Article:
The Mid-Valley Project is part of the Knights Landing Ridge Drainage District.  The project proposes to repair levees at 13 sites northwest of the City of Sacramento which have required flood fighting or experienced seepage and boils during previous flood events.  These levees are integral to the system-wide performance of the Sacramento River Flood Control Project and provide direct flood protection to the towns of Knights Landing, Verona and Nicholas, indirect flood protection to the Cities of Sacramento and West Sacramento, while also protecting 93,000 acres of farmland and associated infrastructure that support the Sacramento Valley’s capacity as one of the most productive agricultural regions in the world.  The repair of levees in Area 3 will nearly triple the level of flood protection afforded the town of Knights Landing and the adjacent agricultural areas.

Area 3 levee reconstruction involves 3.4 miles of levee repair along the Knights Landing Ridge Cut and 1.3 miles of levee repair along the west bank of the Sacramento River.

The U.S. Army Corps of Engineer initiated a system-wide evaluation of levees comprising the Sacramento River Flood Control Project which exhibited poor performance, including seepage and boils, or required flood fighting during the 1986 flood.  In the Mid-Valley portion of the project, the Corps identified 30 deficient sites with a total required repair length of approximately 20 miles within the 240 miles of levees evaluated.  These 30 sites have been grouped into 4 areas based on the benefits they provide.  The repair of 17 sites located within Area 1 was completed in 1998.  The remaining 13 sites in three areas across Yolo and Sutter County are still in need of repair.  These repairs include seepage and stability berms, levee crown restoration, slurry cutoff walls interior drains and encroachment relocations.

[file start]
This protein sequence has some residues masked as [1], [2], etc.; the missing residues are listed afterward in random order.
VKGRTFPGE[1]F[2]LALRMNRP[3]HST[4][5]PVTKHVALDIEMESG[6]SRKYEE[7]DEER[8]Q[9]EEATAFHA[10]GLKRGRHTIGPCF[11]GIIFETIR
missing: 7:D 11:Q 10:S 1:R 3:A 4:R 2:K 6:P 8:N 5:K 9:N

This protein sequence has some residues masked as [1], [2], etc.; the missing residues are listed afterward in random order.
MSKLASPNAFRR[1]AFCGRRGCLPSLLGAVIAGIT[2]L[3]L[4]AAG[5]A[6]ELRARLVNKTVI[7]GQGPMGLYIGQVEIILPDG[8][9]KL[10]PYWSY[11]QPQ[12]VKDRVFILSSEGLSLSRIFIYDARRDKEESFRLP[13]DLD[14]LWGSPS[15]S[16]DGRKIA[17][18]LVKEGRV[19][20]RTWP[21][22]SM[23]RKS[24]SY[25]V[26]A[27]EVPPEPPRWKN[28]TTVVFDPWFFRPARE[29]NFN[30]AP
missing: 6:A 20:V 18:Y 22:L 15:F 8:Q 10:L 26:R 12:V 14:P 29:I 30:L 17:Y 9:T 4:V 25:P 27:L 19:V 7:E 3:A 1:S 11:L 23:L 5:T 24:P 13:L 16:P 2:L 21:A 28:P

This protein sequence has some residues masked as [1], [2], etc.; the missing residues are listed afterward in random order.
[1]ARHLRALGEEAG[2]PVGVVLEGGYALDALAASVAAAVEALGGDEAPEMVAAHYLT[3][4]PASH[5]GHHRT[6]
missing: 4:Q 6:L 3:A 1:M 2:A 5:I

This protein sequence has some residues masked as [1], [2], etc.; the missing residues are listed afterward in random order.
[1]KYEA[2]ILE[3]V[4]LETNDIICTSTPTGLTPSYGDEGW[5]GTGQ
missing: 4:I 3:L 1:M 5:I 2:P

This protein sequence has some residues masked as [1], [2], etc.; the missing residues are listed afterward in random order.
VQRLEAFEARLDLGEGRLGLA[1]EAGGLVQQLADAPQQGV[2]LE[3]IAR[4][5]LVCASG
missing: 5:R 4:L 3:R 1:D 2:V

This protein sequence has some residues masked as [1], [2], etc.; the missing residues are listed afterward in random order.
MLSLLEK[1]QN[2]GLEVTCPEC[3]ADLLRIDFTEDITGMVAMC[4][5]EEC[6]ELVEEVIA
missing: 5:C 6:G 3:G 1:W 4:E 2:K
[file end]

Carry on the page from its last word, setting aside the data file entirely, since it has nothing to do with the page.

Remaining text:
Despite the subsequent poor performance of these levees in the 1995 and 1997 flood events, the remaining three areas of the Mid-Valley Project in Yolo and Sutter Counties has never been completed.  Most recently, the U.S. Army Corps of Engineer released a Draft Engineering Documentation Report in June 2009 to update the project design, associated total project cost estimate and the economic analysis for the remaining three areas.  The repairs are necessary to simply restore the levees to their designed level of flood protection as originally authorized by Congress in the Flood Control Act of 1917.